An Education Dissenter

One of the striking features of the current Bloomberg administration — showing only cracks amid the current ACS horror — is the lack of an institutional critic. Newspaper editorial boards are, to varying degrees, fans of Mike’s, and invested in his success. He just helped make a City Council speaker, who opened her term by pledging cooperation. And his philanthropy has many in the social service and cultural worlds wary of criticizing him.

Sol Stern bemoans these facts in a must-read (even if you disagree) dissection of Mike’s education success story in City Journal. His conclusion: Mayoral control may well have “made things worse, not better.”

Stern is on the opposite side of the educational-philosophy wars from Bloomberg, but the piece isn’t about phonics vs. whole language. It opens with criticism of Mike and Joel’s spin, and some disheartening quotes about the new regime’s openness: “I think the department officials are afraid of what you will see if you go into the schools,” says the Times education reporter, Elissa Gootman.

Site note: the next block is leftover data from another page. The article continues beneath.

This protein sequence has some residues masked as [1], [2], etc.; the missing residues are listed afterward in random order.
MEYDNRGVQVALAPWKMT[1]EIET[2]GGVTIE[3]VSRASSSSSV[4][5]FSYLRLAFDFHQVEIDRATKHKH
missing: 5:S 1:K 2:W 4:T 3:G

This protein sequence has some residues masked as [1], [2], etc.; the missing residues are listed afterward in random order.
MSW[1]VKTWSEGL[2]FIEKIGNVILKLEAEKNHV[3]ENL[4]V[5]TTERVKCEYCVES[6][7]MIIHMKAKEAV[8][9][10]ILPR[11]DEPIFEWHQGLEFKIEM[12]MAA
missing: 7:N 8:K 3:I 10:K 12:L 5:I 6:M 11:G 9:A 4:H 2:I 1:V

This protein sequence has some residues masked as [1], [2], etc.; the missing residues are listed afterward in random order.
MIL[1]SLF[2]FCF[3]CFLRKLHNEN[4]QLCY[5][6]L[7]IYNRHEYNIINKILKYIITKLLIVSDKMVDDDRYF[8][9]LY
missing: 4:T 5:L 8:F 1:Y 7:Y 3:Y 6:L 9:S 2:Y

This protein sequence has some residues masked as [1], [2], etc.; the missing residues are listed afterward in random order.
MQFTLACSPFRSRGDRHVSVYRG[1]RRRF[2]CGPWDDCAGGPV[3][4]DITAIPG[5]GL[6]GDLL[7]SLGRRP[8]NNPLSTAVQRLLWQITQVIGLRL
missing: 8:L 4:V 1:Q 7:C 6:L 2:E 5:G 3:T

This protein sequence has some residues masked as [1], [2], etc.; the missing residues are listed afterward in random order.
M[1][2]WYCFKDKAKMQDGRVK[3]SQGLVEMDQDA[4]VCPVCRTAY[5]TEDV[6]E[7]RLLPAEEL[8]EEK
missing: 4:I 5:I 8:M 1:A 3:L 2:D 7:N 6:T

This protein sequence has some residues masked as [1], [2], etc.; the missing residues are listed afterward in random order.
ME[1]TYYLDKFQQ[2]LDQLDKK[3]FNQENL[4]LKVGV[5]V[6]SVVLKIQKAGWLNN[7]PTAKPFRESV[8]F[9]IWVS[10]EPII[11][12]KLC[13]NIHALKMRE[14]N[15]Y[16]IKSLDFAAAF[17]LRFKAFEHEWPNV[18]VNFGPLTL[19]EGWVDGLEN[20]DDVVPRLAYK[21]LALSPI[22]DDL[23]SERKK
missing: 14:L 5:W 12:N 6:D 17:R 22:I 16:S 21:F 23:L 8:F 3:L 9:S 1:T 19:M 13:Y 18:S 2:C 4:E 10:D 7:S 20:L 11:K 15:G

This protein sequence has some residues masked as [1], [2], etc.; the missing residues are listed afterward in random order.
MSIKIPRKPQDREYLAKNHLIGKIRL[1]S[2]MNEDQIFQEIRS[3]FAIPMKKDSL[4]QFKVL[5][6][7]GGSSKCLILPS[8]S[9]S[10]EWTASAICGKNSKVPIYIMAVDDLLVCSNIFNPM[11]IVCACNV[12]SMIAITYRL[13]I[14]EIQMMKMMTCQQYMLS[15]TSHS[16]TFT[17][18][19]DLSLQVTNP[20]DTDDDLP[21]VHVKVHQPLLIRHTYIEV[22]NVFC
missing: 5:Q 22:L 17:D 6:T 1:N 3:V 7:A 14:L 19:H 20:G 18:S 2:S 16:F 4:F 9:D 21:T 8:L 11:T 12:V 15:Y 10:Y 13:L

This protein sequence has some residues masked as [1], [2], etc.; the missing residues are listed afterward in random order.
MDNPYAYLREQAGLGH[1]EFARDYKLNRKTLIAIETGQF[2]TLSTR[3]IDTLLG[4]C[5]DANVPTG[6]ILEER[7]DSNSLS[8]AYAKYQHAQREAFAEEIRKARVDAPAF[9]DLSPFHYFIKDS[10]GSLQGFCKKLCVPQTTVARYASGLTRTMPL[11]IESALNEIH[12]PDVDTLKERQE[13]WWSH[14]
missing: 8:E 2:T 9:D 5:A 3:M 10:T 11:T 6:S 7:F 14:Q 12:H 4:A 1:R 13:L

But the heart of the argument is about statistics; here’s a typical, disturbing (though I’m sure there’s a response to come) example.

“Klein … celebrated a much more impressive-sounding ten-percentage-point shrinking of the reading achievement gap between white and black fourth-graders. It became somewhat less impressive, however, after a closer look showed that half the ‘improvement’ resulted from a still-unexplained five-percentage-point drop for white students (perhaps brought about by abandoning phonics).”